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Shenna Bellows, who blocked Trump from Maine’s primary ballot, used to run the state’s Holocaust center

In her decision, Maine’s first woman secretary of state echoed her own words about her work at the Holocaust center: that she was primarily concerned with protecting democracy

(JTA) – When Shenna Bellows was appointed Maine’s secretary of state in 2020, she described how her previous job at a Holocaust education center made her especially suited to the role.

Bellows, the former executive director of the Holocaust and Human Rights Center of Maine, tweeted that her work with Holocaust survivors “has taught me so much about how fragile and precious democracy is and about the importance of documenting and preserving our history to share with the future generations.”

Now, Bellows has issued what may be one of her state’s most consequential rulings in years: that former President Donald Trump is not eligible to appear on Maine’s primary ballot because his actions on Jan. 6, 2021 violated the U.S. Constitution’s 14th Amendment. 

Unlike in Michigan and Colorado, where decisions on Trump’s ballot eligibility were recently made by those states’ Supreme Courts, Maine’s was made by Bellows alone — putting her, and perhaps her experience as a Holocaust educator, in the political spotlight for 2024. 

In her decision, Bellows echoed her own words about her work at the Holocaust center: that she was primarily concerned with protecting democracy.

“I do not reach this conclusion lightly. Democracy is sacred,” she wrote in her Thursday decision ruling Trump ineligible. However, she stated, “The weight of the evidence makes clear that Mr. Trump was aware of the tinder laid by his multi-month effort to delegitimize a democratic election, and then chose to light a match.”

Bellows’ decision has been met with fury from Trump and his supporters. Shortly before she made the ruling, Trump’s legal team had argued she should recuse herself, claiming she was biased because she had already determined that the events of Jan. 6 constituted an insurrection. After the ruling, a Trump aide called Bellows a “virulent leftist,” while Trump himself, on his Truth Social platform, posted a link to the Maine secretary of state website.

Attempts to reach the center for comment were returned with an automated message that it is closed for the holidays.

A Democrat who served two terms in the Maine Senate, Bellows was the Maine Holocaust center’s director from 2018-2020, concurrently with her second term in the legislature. She left the position after the state legislature appointed her as Maine’s first female secretary of state. (Unlike in other states where the position is elected by voters, Maine’s is appointed by lawmakers.)

Her Trump decision made Maine the second state, after Colorado, to rule the former president ineligible for its primary ballot based on the Insurrection Clause. The move sets the stage for a highly consequential legal battle that will likely soon play out before the nation’s highest court. Trump’s team has appealed the Colorado decision to the Supreme Court, and Bellows said she recognized their decision could soon nullify her own.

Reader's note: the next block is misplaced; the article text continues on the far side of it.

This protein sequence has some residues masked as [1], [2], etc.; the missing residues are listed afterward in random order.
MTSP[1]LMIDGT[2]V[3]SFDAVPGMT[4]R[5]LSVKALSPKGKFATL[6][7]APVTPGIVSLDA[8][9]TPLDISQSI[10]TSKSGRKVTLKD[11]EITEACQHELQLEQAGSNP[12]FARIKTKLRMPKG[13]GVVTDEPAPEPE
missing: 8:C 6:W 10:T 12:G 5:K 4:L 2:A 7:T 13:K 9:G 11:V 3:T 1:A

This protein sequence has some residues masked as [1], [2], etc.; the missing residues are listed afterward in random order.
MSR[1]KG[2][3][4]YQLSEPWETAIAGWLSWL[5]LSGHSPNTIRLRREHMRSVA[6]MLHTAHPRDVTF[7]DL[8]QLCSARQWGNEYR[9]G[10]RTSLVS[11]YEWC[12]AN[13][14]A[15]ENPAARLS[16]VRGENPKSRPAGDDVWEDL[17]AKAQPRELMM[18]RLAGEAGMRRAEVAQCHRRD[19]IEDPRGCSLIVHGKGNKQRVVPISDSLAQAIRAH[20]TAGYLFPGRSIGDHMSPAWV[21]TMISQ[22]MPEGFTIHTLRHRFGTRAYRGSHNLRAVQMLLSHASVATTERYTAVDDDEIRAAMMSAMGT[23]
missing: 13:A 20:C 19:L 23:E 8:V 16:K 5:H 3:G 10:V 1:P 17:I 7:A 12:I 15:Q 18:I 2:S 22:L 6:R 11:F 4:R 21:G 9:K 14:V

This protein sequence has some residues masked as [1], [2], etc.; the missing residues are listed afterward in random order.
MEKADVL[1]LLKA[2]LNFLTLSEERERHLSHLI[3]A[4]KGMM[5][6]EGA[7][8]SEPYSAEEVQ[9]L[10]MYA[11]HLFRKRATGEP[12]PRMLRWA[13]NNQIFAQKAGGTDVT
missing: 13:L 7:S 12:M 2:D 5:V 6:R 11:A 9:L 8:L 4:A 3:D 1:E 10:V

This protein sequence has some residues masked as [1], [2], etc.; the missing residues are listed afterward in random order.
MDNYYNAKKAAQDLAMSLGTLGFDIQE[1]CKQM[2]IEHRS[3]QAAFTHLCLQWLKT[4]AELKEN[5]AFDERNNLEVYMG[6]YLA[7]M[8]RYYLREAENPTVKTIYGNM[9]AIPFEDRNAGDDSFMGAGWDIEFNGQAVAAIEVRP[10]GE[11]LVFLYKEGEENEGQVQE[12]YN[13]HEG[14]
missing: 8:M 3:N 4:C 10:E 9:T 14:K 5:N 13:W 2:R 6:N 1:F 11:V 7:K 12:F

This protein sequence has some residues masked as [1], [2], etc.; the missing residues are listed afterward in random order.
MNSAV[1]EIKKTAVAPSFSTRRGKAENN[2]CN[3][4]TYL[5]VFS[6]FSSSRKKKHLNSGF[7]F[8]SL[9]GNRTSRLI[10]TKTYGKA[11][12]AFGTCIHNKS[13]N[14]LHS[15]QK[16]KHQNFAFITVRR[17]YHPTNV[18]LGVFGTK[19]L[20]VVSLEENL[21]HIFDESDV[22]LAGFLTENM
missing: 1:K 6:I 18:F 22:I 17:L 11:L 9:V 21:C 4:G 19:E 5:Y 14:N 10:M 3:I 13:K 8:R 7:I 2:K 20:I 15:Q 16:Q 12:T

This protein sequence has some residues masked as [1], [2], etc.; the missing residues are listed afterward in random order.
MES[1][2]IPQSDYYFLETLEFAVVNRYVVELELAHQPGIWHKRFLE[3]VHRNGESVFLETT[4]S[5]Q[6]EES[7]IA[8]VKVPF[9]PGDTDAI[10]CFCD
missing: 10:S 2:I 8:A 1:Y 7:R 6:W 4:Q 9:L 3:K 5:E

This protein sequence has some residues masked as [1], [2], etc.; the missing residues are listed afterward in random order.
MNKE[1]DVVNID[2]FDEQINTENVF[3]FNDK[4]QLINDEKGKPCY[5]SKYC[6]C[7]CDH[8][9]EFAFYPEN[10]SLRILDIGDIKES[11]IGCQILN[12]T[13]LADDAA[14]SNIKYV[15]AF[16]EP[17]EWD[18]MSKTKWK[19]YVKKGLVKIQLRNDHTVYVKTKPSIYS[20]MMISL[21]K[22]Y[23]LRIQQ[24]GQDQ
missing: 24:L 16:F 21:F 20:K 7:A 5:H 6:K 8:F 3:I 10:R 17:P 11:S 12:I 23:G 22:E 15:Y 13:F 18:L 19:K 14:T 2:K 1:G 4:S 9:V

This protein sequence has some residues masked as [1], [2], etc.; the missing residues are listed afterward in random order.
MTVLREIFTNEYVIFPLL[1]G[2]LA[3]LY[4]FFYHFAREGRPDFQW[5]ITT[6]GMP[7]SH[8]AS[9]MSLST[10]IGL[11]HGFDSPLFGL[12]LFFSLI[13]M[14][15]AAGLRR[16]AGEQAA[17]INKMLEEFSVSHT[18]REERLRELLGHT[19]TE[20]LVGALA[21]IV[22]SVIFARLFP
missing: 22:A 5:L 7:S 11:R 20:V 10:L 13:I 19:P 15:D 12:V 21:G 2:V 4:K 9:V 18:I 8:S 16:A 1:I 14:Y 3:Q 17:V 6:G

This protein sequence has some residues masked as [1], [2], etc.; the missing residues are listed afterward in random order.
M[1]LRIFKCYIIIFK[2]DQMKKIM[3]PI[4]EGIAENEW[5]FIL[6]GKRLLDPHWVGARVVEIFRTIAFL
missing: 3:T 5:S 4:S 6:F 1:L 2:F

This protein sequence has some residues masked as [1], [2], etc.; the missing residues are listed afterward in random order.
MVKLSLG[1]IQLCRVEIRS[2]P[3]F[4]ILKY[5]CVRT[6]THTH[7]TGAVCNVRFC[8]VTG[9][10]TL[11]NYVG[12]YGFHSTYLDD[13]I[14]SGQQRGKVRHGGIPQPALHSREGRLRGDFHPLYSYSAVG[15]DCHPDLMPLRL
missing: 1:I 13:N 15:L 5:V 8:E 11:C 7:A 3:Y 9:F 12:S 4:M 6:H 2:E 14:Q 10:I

Michigan’s Supreme Court has also separately ruled that Trump can stay on their state’s primary ballot, but that the door was still open for his removal from its general election ballot. 

Previously, Bellows had been the head of the state’s chapter of the American Civil Liberties Union and founded a consulting firm for nonprofits. She ran as the Democratic nominee for U.S. Senate in 2014 against popular Republican Susan Collins and was soundly defeated, winning only 31% of the statewide vote.

Founded in 1985 by Holocaust survivor Gerda Haas, the Holocaust and Human Rights Center of Maine is located on the University of Maine’s campus in the state capital of Augusta. It focuses on education, offering courses to the state’s schools and programming guest speakers. An upcoming “Conversation on Antisemitism,” to be held in January, is advertised as focusing on “the antisemitism and hate that we are seeing as a result of the October 7th Hamas attacks in Israel and the war in Gaza,” while also noting, “We won’t be talking about the current war or the Israeli/Palestinian conflict in general.”

At the time Bellows was promoted to secretary of state, the museum’s leaders celebrated her time there. “The HHRC has thrived under Shenna’s leadership, especially in the areas of board development and grant writing,” Associate Director David Greenham said in a press release. Board member Nancy Spiegel added, “Her organizational and fiscal leadership skills have given us the ability to firmly weather this past year’s uncertainties. I am going to miss her but know she will be a strong and capable Secretary of State for Maine.”

Even after she left the center, Bellows has continued to advocate for Holocaust education and Jewish issues on social media, and she shared a recent story about Israeli hostages from Hamas’ Oct. 7 attacks.

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